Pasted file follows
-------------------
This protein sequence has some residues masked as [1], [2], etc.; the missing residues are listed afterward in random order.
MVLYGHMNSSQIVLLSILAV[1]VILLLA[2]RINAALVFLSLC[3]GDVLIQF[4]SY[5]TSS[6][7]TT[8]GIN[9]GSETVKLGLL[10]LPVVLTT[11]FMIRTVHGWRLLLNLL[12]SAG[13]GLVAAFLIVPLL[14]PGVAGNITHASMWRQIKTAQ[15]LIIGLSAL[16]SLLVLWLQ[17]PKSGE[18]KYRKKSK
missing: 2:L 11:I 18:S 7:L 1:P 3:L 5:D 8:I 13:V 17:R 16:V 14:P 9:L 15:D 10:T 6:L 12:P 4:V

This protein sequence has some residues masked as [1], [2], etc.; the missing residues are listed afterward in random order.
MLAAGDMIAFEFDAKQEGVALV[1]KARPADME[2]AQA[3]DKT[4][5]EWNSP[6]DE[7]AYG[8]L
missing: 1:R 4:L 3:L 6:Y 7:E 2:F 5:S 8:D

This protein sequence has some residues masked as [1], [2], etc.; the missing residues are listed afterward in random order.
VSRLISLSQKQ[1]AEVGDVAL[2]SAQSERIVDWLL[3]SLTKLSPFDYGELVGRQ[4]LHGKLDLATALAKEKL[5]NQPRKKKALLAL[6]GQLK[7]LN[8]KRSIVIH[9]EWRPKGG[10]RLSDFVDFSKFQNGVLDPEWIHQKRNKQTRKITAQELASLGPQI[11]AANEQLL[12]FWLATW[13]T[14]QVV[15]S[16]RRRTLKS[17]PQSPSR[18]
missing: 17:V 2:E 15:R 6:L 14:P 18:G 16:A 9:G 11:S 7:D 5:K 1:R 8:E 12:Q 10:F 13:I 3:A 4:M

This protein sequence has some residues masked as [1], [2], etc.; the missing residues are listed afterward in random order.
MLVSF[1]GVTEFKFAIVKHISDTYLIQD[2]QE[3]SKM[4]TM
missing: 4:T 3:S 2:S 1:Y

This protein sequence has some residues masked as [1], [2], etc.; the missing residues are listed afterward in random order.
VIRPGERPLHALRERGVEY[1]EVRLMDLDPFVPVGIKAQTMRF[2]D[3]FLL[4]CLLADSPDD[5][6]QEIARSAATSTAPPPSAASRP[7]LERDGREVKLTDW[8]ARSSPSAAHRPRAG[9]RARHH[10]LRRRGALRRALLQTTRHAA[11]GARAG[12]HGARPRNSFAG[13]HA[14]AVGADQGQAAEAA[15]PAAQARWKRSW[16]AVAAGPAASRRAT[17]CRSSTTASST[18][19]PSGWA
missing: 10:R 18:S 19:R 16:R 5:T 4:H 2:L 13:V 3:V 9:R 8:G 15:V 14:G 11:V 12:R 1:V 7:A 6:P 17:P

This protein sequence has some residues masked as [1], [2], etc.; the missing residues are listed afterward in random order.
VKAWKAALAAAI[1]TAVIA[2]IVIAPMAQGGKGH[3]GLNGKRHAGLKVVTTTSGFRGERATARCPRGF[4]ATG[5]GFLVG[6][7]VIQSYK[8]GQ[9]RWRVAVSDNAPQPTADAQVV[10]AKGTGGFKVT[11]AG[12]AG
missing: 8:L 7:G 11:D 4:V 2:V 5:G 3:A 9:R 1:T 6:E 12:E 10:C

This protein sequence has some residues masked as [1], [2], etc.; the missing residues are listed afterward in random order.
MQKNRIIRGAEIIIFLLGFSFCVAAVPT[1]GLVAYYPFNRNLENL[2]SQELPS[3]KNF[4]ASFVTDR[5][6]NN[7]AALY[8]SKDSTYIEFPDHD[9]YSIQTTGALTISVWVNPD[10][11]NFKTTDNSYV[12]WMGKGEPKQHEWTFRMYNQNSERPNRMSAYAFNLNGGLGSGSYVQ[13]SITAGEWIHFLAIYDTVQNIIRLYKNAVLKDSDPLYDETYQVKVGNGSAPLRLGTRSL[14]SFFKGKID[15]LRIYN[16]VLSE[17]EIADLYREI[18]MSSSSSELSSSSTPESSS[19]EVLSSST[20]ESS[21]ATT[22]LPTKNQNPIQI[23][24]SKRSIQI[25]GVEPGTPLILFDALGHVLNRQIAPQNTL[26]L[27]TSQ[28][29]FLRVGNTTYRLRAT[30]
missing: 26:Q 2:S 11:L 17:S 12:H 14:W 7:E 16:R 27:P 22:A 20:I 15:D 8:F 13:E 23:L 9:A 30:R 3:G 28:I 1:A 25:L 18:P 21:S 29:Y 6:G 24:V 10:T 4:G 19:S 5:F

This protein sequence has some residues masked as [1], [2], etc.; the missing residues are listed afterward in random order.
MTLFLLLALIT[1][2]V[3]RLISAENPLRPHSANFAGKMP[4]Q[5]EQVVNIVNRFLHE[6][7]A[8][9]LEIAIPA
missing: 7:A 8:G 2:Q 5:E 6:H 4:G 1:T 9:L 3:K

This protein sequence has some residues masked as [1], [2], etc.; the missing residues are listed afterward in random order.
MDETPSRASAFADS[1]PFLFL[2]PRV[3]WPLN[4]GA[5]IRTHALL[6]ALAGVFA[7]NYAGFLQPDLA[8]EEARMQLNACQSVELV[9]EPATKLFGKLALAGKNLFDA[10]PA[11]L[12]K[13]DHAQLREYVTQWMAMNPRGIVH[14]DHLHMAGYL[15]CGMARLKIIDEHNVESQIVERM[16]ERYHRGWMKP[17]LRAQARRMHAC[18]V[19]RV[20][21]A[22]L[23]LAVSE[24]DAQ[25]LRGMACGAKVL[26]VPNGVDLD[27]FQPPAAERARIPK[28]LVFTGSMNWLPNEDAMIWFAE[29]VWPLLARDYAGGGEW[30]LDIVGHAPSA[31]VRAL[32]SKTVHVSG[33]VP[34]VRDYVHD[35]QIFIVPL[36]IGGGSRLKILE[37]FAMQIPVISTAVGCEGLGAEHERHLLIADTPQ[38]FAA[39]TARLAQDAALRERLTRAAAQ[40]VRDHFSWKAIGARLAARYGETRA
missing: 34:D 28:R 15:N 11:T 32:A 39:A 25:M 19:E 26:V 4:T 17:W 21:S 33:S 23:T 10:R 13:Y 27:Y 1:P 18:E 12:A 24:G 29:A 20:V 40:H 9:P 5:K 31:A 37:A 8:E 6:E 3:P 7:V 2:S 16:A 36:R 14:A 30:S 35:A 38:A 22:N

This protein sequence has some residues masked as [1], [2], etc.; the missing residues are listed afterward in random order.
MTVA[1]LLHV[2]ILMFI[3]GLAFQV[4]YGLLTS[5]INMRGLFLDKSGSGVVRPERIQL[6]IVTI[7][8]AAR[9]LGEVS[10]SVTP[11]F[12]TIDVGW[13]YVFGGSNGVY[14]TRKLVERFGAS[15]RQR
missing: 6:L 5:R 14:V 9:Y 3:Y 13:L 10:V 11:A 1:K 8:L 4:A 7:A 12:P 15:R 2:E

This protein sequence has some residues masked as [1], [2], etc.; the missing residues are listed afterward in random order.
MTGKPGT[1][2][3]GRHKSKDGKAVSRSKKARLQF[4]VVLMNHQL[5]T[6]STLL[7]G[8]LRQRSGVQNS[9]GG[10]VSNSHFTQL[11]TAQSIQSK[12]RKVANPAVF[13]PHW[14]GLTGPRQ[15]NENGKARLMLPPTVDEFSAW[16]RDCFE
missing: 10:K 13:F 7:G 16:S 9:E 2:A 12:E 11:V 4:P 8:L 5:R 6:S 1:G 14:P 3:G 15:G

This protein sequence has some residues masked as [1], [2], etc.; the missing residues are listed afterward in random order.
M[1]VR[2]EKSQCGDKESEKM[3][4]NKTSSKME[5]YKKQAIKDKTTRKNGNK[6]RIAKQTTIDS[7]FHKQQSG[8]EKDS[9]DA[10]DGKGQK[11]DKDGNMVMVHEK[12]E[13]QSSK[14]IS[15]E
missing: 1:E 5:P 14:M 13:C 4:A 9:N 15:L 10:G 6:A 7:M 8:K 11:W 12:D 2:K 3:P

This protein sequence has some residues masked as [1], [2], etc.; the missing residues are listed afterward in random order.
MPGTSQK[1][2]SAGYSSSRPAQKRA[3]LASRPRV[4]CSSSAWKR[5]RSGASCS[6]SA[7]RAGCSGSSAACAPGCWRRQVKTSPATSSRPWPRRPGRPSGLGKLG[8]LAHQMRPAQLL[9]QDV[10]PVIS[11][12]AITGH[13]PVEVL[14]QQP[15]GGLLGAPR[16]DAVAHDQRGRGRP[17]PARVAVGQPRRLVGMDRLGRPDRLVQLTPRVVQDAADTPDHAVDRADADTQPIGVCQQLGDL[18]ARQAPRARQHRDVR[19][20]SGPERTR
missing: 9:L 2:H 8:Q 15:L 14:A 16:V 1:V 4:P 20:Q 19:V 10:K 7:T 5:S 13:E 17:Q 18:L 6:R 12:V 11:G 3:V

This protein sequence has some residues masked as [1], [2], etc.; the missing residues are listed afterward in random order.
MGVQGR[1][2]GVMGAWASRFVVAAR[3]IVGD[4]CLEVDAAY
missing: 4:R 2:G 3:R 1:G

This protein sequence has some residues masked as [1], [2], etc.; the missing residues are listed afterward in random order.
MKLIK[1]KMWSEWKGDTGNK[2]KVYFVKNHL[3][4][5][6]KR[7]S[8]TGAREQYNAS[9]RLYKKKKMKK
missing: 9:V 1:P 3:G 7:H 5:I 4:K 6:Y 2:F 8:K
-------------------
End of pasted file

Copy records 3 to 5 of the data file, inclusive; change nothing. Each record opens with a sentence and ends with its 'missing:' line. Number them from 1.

This protein sequence has some residues masked as [1], [2], etc.; the missing residues are listed afterward in random order.
VSRLISLSQKQ[1]AEVGDVAL[2]SAQSERIVDWLL[3]SLTKLSPFDYGELVGRQ[4]LHGKLDLATALAKEKL[5]NQPRKKKALLAL[6]GQLK[7]LN[8]KRSIVIH[9]EWRPKGG[10]RLSDFVDFSKFQNGVLDPEWIHQKRNKQTRKITAQELASLGPQI[11]AANEQLL[12]FWLATW[13]T[14]QVV[15]S[16]RRRTLKS[17]PQSPSR[18]
missing: 17:V 2:E 15:R 6:L 14:P 18:G 16:A 9:G 11:S 7:D 5:K 1:R 8:E 12:Q 10:F 13:I 3:A 4:M

This protein sequence has some residues masked as [1], [2], etc.; the missing residues are listed afterward in random order.
MLVSF[1]GVTEFKFAIVKHISDTYLIQD[2]QE[3]SKM[4]TM
missing: 4:T 3:S 2:S 1:Y

This protein sequence has some residues masked as [1], [2], etc.; the missing residues are listed afterward in random order.
VIRPGERPLHALRERGVEY[1]EVRLMDLDPFVPVGIKAQTMRF[2]D[3]FLL[4]CLLADSPDD[5][6]QEIARSAATSTAPPPSAASRP[7]LERDGREVKLTDW[8]ARSSPSAAHRPRAG[9]RARHH[10]LRRRGALRRALLQTTRHAA[11]GARAG[12]HGARPRNSFAG[13]HA[14]AVGADQGQAAEAA[15]PAAQARWKRSW[16]AVAAGPAASRRAT[17]CRSSTTASST[18][19]PSGWA
missing: 10:R 18:S 19:R 16:R 5:T 4:H 2:L 13:V 3:V 9:R 8:G 15:V 14:G 11:V 12:R 1:V 7:A 6:P 17:P